When we see an accident or hear a terrible thing happened, why do we feel this ticklish need to check it out?
We stop on the side of the road to look at a dramatic accident, not in the hope of being helpful, as the emergency team is already on site, but just to look.
We peek at an accident to see how bad it is, how many bodies are lying on the ground—the same way we like to get the juicy details of terror attacks or murders.
I’ve had my share of dramatic moments in the past years, and I now carefully browse through the news section trying to limit unnecessary exposure to other people’s pain and trauma.
The fact that someone got shot with five bullets instead of four isn’t something I want to know. If they died on the scene rather than in the ambulance isn’t something I need to know. The number of liters of blood that ran through the sewers before they took their last breath isn’t a detail I desire.
I’m not saying we shouldn’t feel compassion for those injured in terrible tragedies. In fact, we should.
But traumatic situations tap into our curiosity to the point where being invested in those sordid details is a little unhealthy.
The truth is, we like drama. Drama sells. But on the other hand, we complain that there’s too much drama in the world.
Still, we like dramatic movies. We often like the most despicable contestants in reality TV shows and even manage to elect some of those personas in politics. And it’s not because we identify with them or even because we’re sympathetic.
So, what draws us to check out accidents or crime scenes and follow the digital lives of dramatic characters?
Why do we inflict ourselves with unpleasant, disturbing elements when our lives are already pretty full of their own drama?
As far as the TV and movie aspect goes, we like to follow those characters because they go beyond where we allow ourselves to go emotionally and physically.
The same goes with rubbernecking at a traumatic scene. It’s certainly not that we’re envious, but we’re curious and excited because we’re so close to some pretty intense feelings.
We experience something bigger and fiercer than we’re normally capable of feeling.
It doesn’t matter if it make us feel better or worse. What’s important is it makes us feel.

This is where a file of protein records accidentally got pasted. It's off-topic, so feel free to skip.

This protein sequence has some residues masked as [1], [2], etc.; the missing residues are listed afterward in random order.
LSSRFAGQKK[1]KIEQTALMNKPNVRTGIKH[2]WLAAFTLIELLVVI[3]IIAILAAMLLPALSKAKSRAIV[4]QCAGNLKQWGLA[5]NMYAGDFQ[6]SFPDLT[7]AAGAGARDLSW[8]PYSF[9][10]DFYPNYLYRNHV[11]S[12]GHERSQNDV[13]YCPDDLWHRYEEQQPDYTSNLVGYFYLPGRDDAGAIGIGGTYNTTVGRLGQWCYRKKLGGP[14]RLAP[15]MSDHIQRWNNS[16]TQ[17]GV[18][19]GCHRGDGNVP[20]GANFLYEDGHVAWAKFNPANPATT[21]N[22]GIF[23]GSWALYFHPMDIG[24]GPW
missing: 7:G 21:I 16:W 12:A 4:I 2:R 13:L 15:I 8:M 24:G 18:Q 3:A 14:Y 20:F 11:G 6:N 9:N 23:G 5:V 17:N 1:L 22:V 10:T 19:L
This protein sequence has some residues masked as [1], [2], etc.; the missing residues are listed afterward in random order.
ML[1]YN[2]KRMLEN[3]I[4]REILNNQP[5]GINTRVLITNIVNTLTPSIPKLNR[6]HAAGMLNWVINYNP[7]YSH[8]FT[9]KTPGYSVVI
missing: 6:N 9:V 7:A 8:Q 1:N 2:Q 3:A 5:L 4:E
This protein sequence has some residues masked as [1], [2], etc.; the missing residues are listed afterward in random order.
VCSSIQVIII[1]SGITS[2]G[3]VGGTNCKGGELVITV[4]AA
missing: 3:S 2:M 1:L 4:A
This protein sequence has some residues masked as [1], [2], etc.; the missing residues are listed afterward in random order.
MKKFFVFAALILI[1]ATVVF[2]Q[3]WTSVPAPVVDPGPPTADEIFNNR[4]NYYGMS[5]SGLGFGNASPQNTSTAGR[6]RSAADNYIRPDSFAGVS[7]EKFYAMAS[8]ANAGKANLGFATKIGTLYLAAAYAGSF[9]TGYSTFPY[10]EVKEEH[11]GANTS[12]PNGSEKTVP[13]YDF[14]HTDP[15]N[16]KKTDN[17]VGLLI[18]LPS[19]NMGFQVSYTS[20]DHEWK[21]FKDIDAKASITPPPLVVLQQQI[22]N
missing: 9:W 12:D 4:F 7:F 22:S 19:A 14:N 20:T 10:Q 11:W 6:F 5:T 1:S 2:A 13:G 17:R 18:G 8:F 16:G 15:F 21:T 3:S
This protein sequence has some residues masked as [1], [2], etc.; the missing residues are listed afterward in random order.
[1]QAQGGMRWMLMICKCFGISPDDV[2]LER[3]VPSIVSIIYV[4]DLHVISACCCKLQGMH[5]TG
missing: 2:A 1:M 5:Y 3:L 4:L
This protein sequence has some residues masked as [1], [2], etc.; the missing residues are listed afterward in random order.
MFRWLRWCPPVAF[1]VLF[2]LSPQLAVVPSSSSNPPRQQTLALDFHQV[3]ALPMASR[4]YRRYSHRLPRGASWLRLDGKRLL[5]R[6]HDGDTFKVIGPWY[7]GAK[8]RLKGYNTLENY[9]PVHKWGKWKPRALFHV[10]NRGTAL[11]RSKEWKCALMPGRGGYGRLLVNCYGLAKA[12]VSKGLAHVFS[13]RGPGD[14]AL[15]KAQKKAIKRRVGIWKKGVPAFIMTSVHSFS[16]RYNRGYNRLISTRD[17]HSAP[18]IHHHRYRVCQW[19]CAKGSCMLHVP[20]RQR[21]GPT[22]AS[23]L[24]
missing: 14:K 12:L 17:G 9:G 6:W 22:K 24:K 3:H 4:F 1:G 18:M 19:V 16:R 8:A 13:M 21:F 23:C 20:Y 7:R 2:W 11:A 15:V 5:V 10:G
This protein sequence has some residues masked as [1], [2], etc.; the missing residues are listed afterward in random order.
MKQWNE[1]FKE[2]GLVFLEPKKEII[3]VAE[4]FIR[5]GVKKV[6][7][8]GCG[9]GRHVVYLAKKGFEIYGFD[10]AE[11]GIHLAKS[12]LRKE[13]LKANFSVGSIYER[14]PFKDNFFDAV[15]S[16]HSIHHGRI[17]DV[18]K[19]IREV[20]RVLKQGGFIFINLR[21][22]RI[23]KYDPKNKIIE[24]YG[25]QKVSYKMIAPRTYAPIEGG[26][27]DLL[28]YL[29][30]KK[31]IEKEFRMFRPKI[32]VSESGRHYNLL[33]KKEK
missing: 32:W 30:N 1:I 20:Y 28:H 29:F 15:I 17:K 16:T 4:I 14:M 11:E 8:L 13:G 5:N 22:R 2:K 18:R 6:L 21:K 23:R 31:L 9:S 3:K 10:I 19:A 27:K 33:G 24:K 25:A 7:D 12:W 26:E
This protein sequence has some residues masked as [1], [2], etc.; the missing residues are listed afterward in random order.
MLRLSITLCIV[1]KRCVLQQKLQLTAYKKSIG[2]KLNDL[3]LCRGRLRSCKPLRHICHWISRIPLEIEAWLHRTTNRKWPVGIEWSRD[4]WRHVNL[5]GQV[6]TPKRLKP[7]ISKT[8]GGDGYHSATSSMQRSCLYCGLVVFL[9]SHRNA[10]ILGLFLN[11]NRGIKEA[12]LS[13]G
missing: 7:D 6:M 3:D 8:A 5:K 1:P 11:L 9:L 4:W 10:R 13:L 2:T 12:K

We have this need to dig into what real fear and pain feel like. But let’s be honest—even with all the drama we like to watch, we secretly hope it never happens to us.
Like addicts, we have a love/hate relationship with drama.
We live in a time when everything is safer and easier. We don’t have to struggle to feed ourselves, fight for our lives or walk endless miles for water and shelter.
We don’t even really need to feel, and ultimately, we don’t want to. Feeling is hard; feeling is painful.
Watching heavy feelings in others allows us to borrow a bit of that human nature. We touch death for a second, or we feel frightened by cruelty for an instant until we go back to our own lives.
We’re missing excitement. We long for deep meaningful experiences, but being emotionally raw is hard. In fact, raw situations in our lives are scary and we try to avoid them. Yet we’re still drawn to steal them as spectators from others’ lives.
But we have a choice. We can stop looking for drama and start experiencing the richness in our own lives and our own happiness by going beyond our comfort zones.
There are many extraordinary experiences available which could flow through our lives every day. If we focus on our own experiences, as opposed to living passively and vicariously through others, we’ll find plenty to satisfy our need for powerful and meaningful moments.
So let’s not wait for the next terror attack to start experiencing life!
Author: Maïlis Bietenhader
Apprentice Editor: Alice Lundy / Editor: Callie Rushton